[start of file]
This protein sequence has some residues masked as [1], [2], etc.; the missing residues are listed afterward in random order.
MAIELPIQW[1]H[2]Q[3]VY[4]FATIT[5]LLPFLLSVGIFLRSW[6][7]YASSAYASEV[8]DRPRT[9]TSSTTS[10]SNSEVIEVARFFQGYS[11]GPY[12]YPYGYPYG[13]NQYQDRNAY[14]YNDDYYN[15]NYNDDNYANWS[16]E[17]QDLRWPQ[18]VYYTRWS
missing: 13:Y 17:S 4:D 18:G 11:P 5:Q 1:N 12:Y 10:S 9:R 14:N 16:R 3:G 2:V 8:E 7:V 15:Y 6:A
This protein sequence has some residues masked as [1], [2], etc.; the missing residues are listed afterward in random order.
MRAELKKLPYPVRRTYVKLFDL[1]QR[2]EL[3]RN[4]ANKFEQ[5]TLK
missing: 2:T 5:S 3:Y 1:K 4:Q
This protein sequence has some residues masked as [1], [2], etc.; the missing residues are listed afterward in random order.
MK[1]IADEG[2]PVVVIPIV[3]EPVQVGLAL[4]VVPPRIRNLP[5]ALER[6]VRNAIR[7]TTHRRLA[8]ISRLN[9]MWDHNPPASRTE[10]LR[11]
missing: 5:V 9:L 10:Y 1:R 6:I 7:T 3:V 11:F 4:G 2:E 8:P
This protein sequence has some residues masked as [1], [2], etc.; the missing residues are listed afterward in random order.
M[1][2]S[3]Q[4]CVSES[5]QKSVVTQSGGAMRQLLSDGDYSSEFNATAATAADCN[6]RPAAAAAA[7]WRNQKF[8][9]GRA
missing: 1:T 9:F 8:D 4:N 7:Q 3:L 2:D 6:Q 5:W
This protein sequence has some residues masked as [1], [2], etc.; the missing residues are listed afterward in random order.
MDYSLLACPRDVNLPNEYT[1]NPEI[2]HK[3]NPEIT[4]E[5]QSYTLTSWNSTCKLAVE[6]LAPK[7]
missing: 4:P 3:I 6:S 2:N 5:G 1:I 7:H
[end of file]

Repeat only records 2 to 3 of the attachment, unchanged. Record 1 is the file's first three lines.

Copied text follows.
This protein sequence has some residues masked as [1], [2], etc.; the missing residues are listed afterward in random order.
MRAELKKLPYPVRRTYVKLFDL[1]QR[2]EL[3]RN[4]ANKFEQ[5]TLK
missing: 2:T 5:S 3:Y 1:K 4:Q
This protein sequence has some residues masked as [1], [2], etc.; the missing residues are listed afterward in random order.
MK[1]IADEG[2]PVVVIPIV[3]EPVQVGLAL[4]VVPPRIRNLP[5]ALER[6]VRNAIR[7]TTHRRLA[8]ISRLN[9]MWDHNPPASRTE[10]LR[11]
missing: 5:V 9:L 10:Y 1:R 6:I 7:T 3:V 11:F 4:G 2:E 8:P